Suppose that we have the function $$f : \mathbb{R}^2 \rightarrow \mathbb{R}$$ which is a function of two real variables.

We denote its second order partial derivatives in the following way

$$\frac{\partial^2 f}{\partial x^2}$$

$$\frac{\partial^2 f}{\partial y^2}$$

$$\frac{\partial^2 f}{\partial x \partial y}$$

$$\frac{\partial^2 f}{\partial y \partial x}$$

In this notation it is important to remember that by definition

$$\frac{\partial^2 f}{\partial x \partial y} = \frac{\partial f}{\partial x}\left(\frac{\partial f}{\partial y}\right)$$

$$\frac{\partial^2 f}{\partial y \partial x} = \frac{\partial f}{\partial y}\left(\frac{\partial f}{\partial x}\right)$$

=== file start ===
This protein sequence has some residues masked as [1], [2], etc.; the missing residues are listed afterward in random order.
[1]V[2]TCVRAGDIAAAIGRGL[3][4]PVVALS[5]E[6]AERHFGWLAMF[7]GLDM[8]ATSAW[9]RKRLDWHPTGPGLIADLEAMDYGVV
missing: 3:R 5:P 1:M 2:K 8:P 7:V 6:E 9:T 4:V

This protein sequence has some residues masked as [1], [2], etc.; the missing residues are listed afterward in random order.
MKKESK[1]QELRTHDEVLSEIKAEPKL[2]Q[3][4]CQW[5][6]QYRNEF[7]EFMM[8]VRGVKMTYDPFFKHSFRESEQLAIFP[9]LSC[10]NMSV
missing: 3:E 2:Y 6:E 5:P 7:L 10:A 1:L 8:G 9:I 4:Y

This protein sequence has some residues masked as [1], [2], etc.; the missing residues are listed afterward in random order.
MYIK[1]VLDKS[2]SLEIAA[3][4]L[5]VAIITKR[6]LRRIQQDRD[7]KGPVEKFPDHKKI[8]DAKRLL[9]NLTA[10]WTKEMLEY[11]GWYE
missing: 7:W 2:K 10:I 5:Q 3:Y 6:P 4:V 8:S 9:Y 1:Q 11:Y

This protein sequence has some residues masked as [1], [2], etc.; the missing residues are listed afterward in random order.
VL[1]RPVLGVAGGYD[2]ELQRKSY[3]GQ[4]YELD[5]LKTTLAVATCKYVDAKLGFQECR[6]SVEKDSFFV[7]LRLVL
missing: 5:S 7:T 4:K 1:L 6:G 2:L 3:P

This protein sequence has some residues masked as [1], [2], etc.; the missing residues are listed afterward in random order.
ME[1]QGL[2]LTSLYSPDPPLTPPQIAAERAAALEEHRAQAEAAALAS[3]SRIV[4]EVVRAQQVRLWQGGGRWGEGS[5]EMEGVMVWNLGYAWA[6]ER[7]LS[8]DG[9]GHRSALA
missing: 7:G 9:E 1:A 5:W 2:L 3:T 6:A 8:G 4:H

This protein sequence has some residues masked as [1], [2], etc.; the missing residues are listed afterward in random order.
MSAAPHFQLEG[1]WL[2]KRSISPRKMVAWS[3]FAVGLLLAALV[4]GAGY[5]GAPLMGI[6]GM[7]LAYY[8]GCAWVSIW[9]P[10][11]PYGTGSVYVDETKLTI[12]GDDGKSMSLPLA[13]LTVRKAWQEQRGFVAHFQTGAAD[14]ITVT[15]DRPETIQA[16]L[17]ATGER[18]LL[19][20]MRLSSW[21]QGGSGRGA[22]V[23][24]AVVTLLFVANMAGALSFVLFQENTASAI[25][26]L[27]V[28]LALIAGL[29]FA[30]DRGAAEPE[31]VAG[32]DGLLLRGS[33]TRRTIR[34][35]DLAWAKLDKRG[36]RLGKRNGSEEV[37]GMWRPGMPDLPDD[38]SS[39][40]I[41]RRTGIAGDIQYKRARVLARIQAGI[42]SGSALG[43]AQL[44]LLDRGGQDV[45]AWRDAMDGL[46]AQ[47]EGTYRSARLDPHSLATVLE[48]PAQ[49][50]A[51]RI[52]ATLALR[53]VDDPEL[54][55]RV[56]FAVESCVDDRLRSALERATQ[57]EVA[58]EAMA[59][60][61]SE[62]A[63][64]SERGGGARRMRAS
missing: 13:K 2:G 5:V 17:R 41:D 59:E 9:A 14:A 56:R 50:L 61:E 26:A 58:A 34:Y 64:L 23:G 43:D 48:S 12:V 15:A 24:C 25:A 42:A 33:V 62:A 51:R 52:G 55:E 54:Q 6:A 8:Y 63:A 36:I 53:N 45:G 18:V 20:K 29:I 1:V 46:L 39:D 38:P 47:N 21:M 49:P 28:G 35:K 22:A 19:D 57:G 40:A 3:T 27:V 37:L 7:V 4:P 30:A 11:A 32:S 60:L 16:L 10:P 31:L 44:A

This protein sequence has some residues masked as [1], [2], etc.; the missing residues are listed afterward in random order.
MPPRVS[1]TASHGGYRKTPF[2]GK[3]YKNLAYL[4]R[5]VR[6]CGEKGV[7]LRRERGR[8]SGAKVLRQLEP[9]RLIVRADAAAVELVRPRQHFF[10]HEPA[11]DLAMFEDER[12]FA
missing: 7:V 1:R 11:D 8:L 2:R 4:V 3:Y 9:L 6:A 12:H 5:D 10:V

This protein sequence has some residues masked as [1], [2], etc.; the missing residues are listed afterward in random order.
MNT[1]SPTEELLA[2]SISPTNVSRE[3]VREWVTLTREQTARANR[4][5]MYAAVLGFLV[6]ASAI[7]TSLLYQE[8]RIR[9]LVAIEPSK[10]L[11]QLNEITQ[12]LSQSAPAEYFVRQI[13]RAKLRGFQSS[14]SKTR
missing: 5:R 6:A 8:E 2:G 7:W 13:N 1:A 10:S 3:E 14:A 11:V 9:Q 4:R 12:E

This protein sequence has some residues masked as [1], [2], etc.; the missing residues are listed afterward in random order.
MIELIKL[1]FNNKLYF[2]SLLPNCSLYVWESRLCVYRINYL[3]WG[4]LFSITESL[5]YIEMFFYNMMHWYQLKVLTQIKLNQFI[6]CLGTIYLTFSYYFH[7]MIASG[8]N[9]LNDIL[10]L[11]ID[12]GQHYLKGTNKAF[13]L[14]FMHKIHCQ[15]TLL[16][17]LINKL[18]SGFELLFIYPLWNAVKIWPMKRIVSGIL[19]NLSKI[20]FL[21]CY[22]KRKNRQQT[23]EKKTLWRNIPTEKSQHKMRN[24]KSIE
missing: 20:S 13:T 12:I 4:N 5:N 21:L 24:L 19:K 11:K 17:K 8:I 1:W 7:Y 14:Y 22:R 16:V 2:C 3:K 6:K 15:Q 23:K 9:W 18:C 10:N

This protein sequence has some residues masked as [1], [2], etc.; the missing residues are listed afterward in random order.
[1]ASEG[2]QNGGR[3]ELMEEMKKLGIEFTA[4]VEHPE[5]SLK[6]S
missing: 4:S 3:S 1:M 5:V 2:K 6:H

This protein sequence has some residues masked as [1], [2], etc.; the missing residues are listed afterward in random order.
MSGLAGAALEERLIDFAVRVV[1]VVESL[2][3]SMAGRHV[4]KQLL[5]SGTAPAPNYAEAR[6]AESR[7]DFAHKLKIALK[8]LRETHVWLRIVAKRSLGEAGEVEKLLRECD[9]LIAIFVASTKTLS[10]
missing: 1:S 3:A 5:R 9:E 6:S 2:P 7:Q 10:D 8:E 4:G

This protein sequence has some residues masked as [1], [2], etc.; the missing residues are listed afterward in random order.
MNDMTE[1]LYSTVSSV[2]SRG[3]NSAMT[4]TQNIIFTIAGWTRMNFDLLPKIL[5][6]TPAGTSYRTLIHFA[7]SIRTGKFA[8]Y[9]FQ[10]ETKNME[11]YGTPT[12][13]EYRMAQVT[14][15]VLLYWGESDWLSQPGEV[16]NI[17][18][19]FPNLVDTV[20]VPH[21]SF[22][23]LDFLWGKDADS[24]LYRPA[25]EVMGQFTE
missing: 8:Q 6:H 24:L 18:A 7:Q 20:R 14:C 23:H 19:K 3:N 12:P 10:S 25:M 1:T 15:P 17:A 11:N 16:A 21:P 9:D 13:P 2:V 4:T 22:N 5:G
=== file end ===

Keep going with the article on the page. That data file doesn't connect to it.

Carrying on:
So if we write x first in the denominator, that means x is the second variable we differentiate by,

and if we write y first in the denominator, that means y is the second variable we differentiate by.

In other words, first we differentiate by the right-most variable (from the denominator), second we differentiate by the second right-most variable (from the denominator) and so on. Of course these are not really denominators (in the algebraic sense) but OK, they look like denominators.

The same applies to functions of more than two variables.

Suppose $$g : \mathbb{R}^3 \rightarrow \mathbb{R}$$ is a function of three real variables.

## No comments:

## Post a Comment